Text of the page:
Monique Harden: Profile of an Environmental Justice Advocate

Vol. 30 No. 4

Monique Harden is the co-director of Advocates for Environmental Human Rights, a nonprofit law firm that provides a full range of litigation and advocacy services to communities suffering from environmental degradation. The organization is a project of the Tides Center. Ms. Harden's successful legal advocacy on behalf of communities of color has resulted in important environmental justice victories.

As a lawyer and advocate for environmental justice in Louisiana, Monique Harden works with community organizations whose members live in the shadoes of some of the most polluting facilities in the nation. For these citizens, the demand for a healthy environment is certainly consistent with the purpose and mission of the Environmental Protection Agency (EPA). Harden has found that the organization's practices deny the necessary steps for achieving this vitally important goal, however. Most specifically, Harden believes that the agency's routine approval of permis that allow clusters of facilities to spew millions of pounds of toxic chemicals each year into nearby neighborhoods and residential communities denies the notion of "environmental protection." People of color disproportionately bear the brunt of such toxic pollution, leading to unequal environmental protection and environmental racism.The need to eradicate the contradiction between the EPA's mission and practices motivates Harden's legal efforts.

Harden argues that the EPA cannot protect the environment primarily through myopic regulations that fail to consider the aggregate impacts of pollution on the health and lives of people. Her experience in providing legal advocacy assistance to community groups demonstrates that environmental laws provide few legal bases to support the vitally important demand for a healthy environment. The toxic industrial facilities that have transformed several communities of color into "kill zones," in which the release of a toxic or flammable substance can be lethal to nearby residents, have the government's permission to operate.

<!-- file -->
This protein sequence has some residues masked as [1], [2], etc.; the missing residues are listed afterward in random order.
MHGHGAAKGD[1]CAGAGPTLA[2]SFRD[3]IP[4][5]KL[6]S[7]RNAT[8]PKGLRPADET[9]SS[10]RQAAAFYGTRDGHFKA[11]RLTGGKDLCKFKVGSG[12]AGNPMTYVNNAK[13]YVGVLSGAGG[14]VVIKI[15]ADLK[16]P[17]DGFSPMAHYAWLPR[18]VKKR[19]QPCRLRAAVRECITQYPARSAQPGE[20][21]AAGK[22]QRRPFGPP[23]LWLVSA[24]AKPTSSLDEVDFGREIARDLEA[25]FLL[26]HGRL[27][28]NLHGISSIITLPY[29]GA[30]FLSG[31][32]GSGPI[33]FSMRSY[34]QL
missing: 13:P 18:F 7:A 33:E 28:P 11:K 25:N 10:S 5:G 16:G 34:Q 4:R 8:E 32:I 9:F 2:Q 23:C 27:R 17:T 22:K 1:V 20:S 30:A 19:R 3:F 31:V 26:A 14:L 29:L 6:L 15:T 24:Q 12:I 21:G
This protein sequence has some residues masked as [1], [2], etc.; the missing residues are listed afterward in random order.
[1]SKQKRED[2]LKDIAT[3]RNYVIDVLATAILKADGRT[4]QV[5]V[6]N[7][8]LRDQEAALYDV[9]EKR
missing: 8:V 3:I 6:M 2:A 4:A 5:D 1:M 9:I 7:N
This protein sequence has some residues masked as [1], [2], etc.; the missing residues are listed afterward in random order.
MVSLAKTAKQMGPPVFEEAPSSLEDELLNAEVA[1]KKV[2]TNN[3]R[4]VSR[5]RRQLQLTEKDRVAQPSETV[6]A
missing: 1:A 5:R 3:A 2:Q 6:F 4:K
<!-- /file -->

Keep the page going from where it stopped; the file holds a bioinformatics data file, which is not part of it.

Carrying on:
For a growing number of groups in the United States and around the world, the concept of environmental protection is understood as a human right (exemplified by the September 2002 World Summit on Sustainable Development in Johannesburg, South Africa, for example). arden believes that lawyers must overcome the inconsistencies between governmental forms of environmental protection and fundamental human rights. She regards the EPA's obligation to prohibit racial discrimination that disproportionately burdens people of color with toxic pollution, pusuant to the Convention to Eliminate all Forms of Racial Discrimination and Title VI of the Civil Rights Act, as an important area of focus.

For too long, Harden argues, the EPA has merely given lip service to the problem of environmental racism. The time has long since passsed for the EPA to incorporate human rights laws and standards into its practice of environmental protection.

As published in Human Rights, Fall 2003, Vol. 30, No. 4, p.24.

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